Captain Canuck is back! Here’s the first episode.
Here’s one from the long box.
The following editorial first appeared more than 20 years ago — in the pages Dark Horse books dated February 1993, which would have appeared on comic shop shelves around December 1992. So Prosser’s words are closing out a year and looking ahead to the new one. In this particular instance, I plucked this from Dark Horse Comics issue #7, the licensed character counterpoint to Dark Horse Presents, a showcase for original creator-owned and DH-owned characters and material, which was clocking in at 71 issues by this time. This issue of DH Comics happened to feature stories of three big movie franchises – Star Wars (“Tales of the Jedi”), RoboCop and Predator. Jerry Prosser was one of the editors who worked on this title when this editorial appeared.
I’ve always subscribed to the old aphorism that it’s better to keep one’s mouth shut and be thought a fool than to open one’s mouth and remove all doubt. But, sometimes certain circumstances arise that prevent me from abiding by my conservative predilections. That’s what you get for working in an office. Compromise, compromise, compromise. In this instance, it was being asked to write a Finish Line about creators and creative control. So … wait for it … I’m going to have to open my mouth …
Long before the publication of Aliens, Predators, RoboCop, Indiana Jones, or any of the other licensed books that are identified with Dark Horse, Mike Richardson and Randy Stradley founded a company committed to the rights of comics creators to own and control their own work and be paid a fair amount for it. In effect, a partnership. This was, to a large extent, a reaction to the corporate-owned nature of the business at that time. Creators often found it difficult to place a new idea with the corporate giants and, if they were lucky enough to get a contract, these creators often were forced to relinquish copyright and ancillary rights. Ouch.
I believe that the concept of creator-ownership and publisher/creator partnership is revolutionary. It’s also incredibly infectious. Once one person gets it, it grows and develops until it’s passed to another. Some exposed by the “virus” show almost no signs of infection (maybe they have antibodies) and others become rabid dogs, compelled to bite at any passersby (until they’re taken behind the barn and shot, anyway). This “new” concept of creator control (really the old Underground Comics raison d’être cleaned up for a new generation) ran like a virus (or a “meme,” if anyone is familiar with the work of Richard Dawkins in The Unselfish Gene) through the comics world. Some, I’m sure, would liken this process to a plague; others to a revolution.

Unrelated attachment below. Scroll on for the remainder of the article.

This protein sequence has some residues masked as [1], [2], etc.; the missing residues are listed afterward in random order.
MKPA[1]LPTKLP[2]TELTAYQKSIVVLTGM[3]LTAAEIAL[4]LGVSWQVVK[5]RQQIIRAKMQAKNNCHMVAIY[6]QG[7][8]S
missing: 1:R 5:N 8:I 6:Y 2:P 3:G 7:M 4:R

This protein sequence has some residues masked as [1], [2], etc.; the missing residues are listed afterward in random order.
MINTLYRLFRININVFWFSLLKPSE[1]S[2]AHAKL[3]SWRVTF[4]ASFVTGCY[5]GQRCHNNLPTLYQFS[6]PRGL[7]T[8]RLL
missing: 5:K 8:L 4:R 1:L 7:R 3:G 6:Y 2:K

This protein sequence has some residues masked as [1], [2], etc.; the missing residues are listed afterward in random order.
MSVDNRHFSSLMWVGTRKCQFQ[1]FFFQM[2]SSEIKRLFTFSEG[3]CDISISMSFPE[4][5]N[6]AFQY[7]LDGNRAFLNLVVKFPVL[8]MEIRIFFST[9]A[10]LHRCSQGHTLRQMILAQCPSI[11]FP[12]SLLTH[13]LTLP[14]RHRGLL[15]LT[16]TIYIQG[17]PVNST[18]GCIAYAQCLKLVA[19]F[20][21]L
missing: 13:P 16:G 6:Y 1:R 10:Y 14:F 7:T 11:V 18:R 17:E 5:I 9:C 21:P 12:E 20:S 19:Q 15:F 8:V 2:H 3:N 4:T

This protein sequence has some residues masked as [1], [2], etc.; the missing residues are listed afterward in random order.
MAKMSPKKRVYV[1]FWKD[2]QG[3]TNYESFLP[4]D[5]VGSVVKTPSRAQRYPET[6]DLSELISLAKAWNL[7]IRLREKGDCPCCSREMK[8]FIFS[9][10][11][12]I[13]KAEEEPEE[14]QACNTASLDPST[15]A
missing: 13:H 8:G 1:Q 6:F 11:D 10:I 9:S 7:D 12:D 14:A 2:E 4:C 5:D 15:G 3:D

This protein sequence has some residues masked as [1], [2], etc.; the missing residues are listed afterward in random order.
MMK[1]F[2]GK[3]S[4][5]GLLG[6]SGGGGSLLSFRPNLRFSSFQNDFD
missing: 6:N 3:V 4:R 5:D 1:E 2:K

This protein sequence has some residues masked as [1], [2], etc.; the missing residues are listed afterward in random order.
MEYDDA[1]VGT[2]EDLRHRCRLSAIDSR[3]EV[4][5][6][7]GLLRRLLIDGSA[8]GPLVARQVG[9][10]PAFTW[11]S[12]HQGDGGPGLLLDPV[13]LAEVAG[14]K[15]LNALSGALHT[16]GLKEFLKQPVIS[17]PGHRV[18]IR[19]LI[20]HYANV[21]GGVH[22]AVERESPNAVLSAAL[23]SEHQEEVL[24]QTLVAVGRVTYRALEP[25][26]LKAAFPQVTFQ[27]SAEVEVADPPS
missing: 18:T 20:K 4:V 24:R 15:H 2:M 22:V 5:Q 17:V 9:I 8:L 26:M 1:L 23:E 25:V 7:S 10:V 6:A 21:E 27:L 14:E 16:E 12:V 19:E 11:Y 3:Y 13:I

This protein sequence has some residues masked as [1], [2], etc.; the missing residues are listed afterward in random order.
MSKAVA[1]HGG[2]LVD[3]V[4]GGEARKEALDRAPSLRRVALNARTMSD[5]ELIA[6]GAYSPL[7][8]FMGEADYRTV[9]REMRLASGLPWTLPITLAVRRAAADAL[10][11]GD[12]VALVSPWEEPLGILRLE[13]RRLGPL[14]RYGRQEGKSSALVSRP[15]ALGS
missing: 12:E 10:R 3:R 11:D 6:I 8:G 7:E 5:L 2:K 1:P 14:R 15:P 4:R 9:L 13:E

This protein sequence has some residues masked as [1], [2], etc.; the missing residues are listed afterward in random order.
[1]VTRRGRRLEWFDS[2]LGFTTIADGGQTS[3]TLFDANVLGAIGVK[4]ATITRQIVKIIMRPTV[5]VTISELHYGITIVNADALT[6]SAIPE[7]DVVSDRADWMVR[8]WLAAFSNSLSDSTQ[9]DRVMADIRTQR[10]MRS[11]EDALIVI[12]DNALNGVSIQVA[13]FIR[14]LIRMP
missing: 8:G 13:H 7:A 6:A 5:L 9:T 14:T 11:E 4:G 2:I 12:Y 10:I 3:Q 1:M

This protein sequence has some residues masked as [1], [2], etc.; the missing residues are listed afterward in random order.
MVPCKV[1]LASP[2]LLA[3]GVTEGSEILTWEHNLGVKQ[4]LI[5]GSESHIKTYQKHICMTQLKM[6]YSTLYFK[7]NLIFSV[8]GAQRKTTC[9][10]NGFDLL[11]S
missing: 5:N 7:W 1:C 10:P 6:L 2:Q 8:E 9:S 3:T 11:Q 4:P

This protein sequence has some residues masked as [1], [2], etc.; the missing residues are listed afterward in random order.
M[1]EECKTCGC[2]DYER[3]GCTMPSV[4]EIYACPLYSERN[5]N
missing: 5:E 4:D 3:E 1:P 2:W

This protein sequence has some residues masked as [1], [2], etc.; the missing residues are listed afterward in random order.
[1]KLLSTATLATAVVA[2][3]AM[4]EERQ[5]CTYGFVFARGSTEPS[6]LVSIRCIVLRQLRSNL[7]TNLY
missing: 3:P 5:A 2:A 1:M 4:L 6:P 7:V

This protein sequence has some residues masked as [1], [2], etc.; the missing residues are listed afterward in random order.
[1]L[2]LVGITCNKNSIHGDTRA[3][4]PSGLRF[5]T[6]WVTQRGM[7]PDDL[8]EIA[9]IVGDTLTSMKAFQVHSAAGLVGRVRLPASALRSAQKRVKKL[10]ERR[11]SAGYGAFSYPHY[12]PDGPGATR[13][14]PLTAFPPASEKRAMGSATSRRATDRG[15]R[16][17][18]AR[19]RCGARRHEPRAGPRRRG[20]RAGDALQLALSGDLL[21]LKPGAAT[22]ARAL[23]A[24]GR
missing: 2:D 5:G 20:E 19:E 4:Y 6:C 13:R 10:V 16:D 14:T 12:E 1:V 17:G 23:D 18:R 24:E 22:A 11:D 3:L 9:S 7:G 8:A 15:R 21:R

From this situation, Dark Horse and a number of other “independent” publishers arose to infect the whole of the comics marketplace with the revolutionary/infectious concept of creator-ownership. This was a glorious and heady time like any “new wave” or “independent” movement of experimentation and freedom of expression. But, like most “independent” movements, creator ownership shifted back toward the commercial mainstream (as would be expected). But, little did anyone know that this new concept of creator-ownership would, in effect, infect the whole body politic of the comics world. This change in the structure of the marketplace has not been without symptoms (as is the case in all viral infections) but the after-effects have been remarkable, e.g. Image Comics. (Anyone out there familiar with the work of Thomas Kuhn ought to recognize this “paradigm shift,” in which the old way of doing and thinking about things is “overthrown” in a revolutionary way.)
Through this process, Dark Horse has found itself poised on the fence between the old paradigm (our licensed and company-owned properties) and the new one of creator-owned books. It is this balance, I believe, that positions Dark Horse as one of the most dynamic publishers in the business. It is also this balance that gives Dark Horse its distinctive “personality” and reputation. And, it is from this position that Dark Horse will be branching out into very exciting territory during 1993. We will continue to produce licensed and company-owned material, but we will also publish new work in partnership with some of the most talented creators in the industry.